It depends on how far the money has been pushed out and who and how old the players are for whom the contracts were restructured. Conversions can work without danger if kept to a minimum and if not executed to create room to sign a free agent. That’s when they become problematic because you’re not only robbing Peter, you’re paying Paul. You do too much of that and you won’t even hear the train whistle. Please read today’s cap primer.

Scott from Knoxville, TN

What if the scouting department feels they have found a player they believe no other team is targeting. It’s the fourth round and he’s on top of your board. Do you pick him or wait until the seventh round?

It’s been done. John Stallworth came from a small school that didn’t offer much in the way of film on him. There was one film of Stallworth and when it got to the Steelers, it got lost, if you know what I mean. Chuck Noll wanted to draft Stallworth in the second round. His personnel man said they could get him later. They did, in the fourth round. These days, tapes don’t get lost. If you want a guy, you better go get him.

Darren from Toronto, Ontario

I may have bought my last copy of Madden. The game essentially only rewards speed and it’s near impossible to detect any sense of grit or toughness on the defensive side. It doesn’t even feel like real football any more.

Darren, if the guy on the other team is staring at you as though you were mean to his sister, and you know his family and they’re not nice people, and the quarterback barks hike and hands Madden to you to carry across the goal line, that’s when Madden is real football.

Ben from Milwaukee, WI

What’s your take on Le’Veon Bell? Bucky Brooks is big on him.

Bell’s got the numbers. He’s a big, chiseled back with good hands and balance. He’s got all the measurables. What bothers me is that he’s a high-cut, straight up runner. Hey, that describes Eric Dickerson and he was pretty good. It’s just that I prefer pads-down guys.

Joe from Davenport, IA

How was that apology from Conor?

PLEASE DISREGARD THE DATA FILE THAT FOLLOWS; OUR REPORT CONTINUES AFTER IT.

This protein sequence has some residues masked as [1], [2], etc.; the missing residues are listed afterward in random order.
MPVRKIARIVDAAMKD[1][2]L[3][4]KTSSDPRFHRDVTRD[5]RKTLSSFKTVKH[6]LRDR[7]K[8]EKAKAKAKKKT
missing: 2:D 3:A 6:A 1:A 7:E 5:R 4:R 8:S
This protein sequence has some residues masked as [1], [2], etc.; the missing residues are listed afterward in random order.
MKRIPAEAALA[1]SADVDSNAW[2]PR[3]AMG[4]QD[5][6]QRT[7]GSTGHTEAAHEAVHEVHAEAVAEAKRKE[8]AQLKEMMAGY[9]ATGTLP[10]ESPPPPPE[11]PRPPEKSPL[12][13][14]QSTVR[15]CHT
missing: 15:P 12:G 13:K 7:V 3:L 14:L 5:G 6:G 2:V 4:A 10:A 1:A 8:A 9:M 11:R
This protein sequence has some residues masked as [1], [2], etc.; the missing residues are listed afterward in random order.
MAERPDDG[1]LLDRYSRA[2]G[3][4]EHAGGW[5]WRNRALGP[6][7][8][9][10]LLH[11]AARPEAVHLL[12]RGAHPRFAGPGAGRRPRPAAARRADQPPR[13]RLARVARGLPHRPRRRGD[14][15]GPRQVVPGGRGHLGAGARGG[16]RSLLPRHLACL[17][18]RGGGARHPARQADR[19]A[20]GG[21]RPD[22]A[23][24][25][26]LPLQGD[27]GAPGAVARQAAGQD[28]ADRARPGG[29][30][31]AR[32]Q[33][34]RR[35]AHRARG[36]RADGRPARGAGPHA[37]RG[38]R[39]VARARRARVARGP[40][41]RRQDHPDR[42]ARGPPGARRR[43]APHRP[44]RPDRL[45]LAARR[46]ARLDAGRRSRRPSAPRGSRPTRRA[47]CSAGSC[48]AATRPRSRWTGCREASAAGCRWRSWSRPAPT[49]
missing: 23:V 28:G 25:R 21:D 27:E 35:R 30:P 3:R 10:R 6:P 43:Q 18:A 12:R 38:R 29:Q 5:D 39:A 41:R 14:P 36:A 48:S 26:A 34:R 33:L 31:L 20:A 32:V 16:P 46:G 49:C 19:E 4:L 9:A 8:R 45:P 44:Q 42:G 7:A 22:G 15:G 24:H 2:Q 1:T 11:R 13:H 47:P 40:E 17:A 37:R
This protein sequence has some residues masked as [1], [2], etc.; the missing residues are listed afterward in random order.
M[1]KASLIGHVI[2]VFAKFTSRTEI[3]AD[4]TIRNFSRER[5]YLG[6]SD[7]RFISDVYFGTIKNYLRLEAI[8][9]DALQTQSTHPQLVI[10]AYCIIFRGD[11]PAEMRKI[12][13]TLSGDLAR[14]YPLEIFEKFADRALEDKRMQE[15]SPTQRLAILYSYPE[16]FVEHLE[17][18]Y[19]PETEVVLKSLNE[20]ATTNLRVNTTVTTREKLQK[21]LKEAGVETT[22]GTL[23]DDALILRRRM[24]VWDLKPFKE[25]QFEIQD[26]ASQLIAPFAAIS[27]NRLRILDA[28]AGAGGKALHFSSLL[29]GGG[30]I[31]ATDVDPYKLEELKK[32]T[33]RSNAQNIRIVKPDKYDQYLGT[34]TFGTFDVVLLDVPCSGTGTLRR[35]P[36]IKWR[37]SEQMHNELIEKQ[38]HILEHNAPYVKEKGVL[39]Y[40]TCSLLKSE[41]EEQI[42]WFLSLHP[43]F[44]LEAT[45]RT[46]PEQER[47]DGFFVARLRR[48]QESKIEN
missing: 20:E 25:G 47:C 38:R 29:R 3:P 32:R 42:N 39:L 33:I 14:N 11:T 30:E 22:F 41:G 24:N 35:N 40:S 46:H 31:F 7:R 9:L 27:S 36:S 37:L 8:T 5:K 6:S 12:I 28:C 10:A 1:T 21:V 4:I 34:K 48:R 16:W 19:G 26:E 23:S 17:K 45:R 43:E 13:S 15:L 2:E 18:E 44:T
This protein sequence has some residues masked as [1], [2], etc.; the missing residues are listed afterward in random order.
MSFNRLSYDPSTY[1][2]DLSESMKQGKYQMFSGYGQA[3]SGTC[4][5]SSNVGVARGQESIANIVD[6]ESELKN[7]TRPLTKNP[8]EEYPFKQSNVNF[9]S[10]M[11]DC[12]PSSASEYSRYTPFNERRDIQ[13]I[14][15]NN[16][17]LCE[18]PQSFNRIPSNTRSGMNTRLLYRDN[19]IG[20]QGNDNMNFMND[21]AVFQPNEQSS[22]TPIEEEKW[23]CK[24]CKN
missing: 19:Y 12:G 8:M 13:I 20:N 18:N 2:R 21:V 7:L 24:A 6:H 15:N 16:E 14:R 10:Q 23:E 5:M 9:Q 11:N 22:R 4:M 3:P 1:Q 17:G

He’s still honked off.

Conor from Milwaukee, WI

I stand by my comment; winsome is a terrible description of a Packer fan. Winsome: charming, often in a childlike or naive way. We are the oldest fans in football and you think we are childlike? Or naive? Our franchise has seen it all and our fans know every detail since the beginning of the franchise, yet, you think we are naive? You only answered my question because you like to facial people on the Internet. It was more of a personal note to you, which I will give you another; you are a better writer than you appear in this column. I wonder how many good questions rot in your inbox because you are too busy facialing people like me in your column. I know I sent you probably 150 questions that were decent, before you publish the one where I lose my cool with you. Unreal! I would not call you winsome if I met you, trust me.

OK, Conor, give me one word that describes Packers fans.

Sean from Chicago, IL

Vic, thank you for “Have players gotten too big for their bodies? I think they have.” How many times do you see a guy go down with a knee injury now who wasn’t even touched? You can make muscles stronger, but ligaments can’t keep up.

I think the game might need to get smaller, weaker. I think it would be in the league’s best interest to tilt the game to promote smaller, weaker. Fewer injuries would certainly result in less money wasted, while also promoting player safety, and I think a smaller, weaker game would achieve both, to some degree. I think we’ve hit the bigger, stronger wall of diminishing returns.

Patrick from Hamburg, Germany

Vic, you say football is not about kindness. So why give Rodgers or Matthews more money before you finally have to?

If you go too far, you run the risk of what Joe Flacco did: Go to free agency. You can franchise one, but you can’t franchise both. Be tough, but be smart.

T. from Milwaukee, WI

I had to look up the word winsome when you mentioned it. I actually smiled when I realized what you were trying to convey. People really need to relax and analyze further. Why do you think you get so much hate and misunderstanding from certain people?

It’s not hate. Even if it is, I’m OK with it. Hey, it’s a game. As for definitions of words, I think all of us would be surprised by the hard definitions of words we’ve learned to use either too loosely or incorrectly. Notoriety is the one that drives me nuts. It is a derivative of the word notorious. Famous people are not of notoriety; infamous people are of notoriety. Yet, over and over I hear broadcasters misuse the word to describe a player as having acquired a lot of notoriety for his achievements.

Kyle from Chicago, IL

On the topic of winsome, in 2007 I went to the Packers-Giants game in the Meadowlands and sat in a section filled with Packers fans. Giants fans were brutal and relentless in their commentary for the entire game. The Packers fans cheered for their team and generally kept to themselves. After the game ended and the Packers had won, we all began to file out when one of the most aggressive of the Giants fans leaned over to his friend and said, “I can’t even be angry at them; they’re all too nice. I bet it would actually be enjoyable to watch a game in their stadium.”

You got it.